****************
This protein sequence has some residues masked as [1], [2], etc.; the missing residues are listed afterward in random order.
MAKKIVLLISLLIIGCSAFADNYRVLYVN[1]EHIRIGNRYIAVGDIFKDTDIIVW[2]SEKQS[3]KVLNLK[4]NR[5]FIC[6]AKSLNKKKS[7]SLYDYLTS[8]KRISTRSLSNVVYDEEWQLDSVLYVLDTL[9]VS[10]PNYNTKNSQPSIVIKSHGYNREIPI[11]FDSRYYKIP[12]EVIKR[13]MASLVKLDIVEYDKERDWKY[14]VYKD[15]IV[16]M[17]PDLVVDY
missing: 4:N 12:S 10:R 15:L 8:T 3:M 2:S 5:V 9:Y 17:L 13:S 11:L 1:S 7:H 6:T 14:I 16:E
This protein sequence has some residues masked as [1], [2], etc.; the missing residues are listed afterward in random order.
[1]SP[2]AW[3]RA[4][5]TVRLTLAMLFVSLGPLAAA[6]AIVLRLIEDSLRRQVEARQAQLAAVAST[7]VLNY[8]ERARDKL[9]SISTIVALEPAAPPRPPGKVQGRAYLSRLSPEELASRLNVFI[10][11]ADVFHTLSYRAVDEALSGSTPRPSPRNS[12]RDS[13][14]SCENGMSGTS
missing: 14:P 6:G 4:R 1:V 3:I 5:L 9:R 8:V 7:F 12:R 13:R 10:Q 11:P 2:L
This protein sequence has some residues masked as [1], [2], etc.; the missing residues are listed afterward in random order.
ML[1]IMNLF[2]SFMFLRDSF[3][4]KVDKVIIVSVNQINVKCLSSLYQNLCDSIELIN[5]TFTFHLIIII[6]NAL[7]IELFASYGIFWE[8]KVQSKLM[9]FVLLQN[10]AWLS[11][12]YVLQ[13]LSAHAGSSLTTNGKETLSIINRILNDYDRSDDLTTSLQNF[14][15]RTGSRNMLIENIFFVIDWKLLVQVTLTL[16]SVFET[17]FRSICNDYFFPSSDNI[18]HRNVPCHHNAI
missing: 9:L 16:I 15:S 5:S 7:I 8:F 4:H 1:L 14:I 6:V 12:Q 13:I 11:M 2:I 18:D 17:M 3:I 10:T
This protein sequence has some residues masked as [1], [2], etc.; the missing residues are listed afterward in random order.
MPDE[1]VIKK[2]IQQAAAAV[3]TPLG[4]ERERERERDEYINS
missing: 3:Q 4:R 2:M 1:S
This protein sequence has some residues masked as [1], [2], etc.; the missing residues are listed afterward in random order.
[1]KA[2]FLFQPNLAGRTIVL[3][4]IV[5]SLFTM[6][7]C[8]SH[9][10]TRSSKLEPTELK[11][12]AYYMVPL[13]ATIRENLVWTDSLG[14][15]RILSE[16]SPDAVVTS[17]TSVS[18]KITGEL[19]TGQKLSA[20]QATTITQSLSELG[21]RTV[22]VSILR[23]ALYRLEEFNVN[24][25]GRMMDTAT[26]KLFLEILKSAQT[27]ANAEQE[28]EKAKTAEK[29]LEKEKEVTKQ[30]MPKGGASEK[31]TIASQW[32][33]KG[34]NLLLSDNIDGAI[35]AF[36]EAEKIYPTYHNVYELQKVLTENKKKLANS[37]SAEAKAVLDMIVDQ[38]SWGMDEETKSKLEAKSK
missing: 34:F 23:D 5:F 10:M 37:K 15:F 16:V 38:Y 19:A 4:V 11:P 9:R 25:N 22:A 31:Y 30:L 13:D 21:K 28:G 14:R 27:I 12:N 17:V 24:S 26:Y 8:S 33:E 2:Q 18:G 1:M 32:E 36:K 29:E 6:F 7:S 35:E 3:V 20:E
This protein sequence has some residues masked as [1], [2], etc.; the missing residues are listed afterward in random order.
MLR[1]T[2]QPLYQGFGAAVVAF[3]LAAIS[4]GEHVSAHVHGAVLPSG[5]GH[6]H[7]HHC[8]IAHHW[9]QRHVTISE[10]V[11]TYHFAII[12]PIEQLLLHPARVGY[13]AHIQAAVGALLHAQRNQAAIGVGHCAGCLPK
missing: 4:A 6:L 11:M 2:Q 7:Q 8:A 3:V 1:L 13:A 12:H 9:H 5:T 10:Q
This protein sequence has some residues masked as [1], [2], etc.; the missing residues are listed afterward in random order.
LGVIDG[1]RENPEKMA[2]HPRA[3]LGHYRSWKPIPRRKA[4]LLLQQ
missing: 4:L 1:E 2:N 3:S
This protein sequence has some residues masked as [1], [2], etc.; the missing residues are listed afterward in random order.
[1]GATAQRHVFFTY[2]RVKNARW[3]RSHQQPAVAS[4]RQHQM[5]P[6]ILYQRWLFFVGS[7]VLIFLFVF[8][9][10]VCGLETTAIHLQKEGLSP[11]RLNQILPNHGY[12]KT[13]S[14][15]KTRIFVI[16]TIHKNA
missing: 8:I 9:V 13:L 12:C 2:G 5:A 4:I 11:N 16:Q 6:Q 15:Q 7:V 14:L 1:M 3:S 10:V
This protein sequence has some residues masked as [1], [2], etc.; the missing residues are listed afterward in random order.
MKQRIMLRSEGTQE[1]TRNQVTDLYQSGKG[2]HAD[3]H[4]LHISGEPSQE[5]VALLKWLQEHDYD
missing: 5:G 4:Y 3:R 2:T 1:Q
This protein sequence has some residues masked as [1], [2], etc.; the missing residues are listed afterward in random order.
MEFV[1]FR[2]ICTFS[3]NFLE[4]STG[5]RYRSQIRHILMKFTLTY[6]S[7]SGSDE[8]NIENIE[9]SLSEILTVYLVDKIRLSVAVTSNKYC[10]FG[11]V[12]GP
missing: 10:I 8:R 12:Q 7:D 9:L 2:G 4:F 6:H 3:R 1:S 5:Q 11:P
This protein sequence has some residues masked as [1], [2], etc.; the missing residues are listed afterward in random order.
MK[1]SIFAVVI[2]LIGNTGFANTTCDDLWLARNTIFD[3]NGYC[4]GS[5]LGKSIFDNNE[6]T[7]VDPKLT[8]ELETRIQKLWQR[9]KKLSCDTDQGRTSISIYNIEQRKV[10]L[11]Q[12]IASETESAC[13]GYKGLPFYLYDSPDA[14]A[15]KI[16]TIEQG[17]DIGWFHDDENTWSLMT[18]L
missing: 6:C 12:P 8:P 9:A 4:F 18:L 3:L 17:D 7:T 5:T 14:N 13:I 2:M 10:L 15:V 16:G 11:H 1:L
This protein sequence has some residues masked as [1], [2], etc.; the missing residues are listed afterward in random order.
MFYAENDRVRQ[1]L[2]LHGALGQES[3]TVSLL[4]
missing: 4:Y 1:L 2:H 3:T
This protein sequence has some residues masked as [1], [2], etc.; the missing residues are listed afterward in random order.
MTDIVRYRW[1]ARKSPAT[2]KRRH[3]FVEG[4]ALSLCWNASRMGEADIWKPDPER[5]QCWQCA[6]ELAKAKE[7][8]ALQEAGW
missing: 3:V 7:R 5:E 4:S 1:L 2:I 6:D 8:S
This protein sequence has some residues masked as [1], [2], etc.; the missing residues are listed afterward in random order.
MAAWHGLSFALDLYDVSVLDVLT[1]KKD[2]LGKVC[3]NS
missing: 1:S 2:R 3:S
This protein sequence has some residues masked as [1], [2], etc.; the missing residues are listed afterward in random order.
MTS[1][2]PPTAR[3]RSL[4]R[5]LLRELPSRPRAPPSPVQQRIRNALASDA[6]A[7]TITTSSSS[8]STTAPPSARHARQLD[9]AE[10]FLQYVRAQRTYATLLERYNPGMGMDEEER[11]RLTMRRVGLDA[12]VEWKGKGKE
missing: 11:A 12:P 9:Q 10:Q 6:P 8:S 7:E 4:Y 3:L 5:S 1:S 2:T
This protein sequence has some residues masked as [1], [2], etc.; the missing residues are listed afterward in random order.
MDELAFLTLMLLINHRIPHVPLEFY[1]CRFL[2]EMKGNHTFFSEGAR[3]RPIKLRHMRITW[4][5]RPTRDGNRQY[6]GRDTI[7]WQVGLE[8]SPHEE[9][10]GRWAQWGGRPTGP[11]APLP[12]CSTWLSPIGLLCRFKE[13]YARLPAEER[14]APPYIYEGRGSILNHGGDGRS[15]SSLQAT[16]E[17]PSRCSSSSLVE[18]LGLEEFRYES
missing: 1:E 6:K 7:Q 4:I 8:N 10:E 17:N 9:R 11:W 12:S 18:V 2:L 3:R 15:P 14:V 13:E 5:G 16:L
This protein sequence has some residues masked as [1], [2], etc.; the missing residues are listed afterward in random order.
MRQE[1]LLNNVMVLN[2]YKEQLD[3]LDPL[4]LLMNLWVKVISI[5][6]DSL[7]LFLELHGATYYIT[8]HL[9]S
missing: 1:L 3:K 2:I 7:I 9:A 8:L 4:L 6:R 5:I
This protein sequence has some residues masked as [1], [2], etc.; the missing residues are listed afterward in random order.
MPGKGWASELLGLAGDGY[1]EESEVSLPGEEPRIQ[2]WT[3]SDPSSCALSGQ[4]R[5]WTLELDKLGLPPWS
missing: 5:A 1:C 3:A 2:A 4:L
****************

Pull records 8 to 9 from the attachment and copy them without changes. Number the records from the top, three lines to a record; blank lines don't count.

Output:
This protein sequence has some residues masked as [1], [2], etc.; the missing residues are listed afterward in random order.
[1]GATAQRHVFFTY[2]RVKNARW[3]RSHQQPAVAS[4]RQHQM[5]P[6]ILYQRWLFFVGS[7]VLIFLFVF[8][9][10]VCGLETTAIHLQKEGLSP[11]RLNQILPNHGY[12]KT[13]S[14][15]KTRIFVI[16]TIHKNA
missing: 8:I 9:V 13:L 12:C 2:G 5:A 4:I 11:N 16:Q 6:Q 15:Q 7:V 14:L 1:M 3:S 10:V
This protein sequence has some residues masked as [1], [2], etc.; the missing residues are listed afterward in random order.
MKQRIMLRSEGTQE[1]TRNQVTDLYQSGKG[2]HAD[3]H[4]LHISGEPSQE[5]VALLKWLQEHDYD
missing: 5:G 4:Y 3:R 2:T 1:Q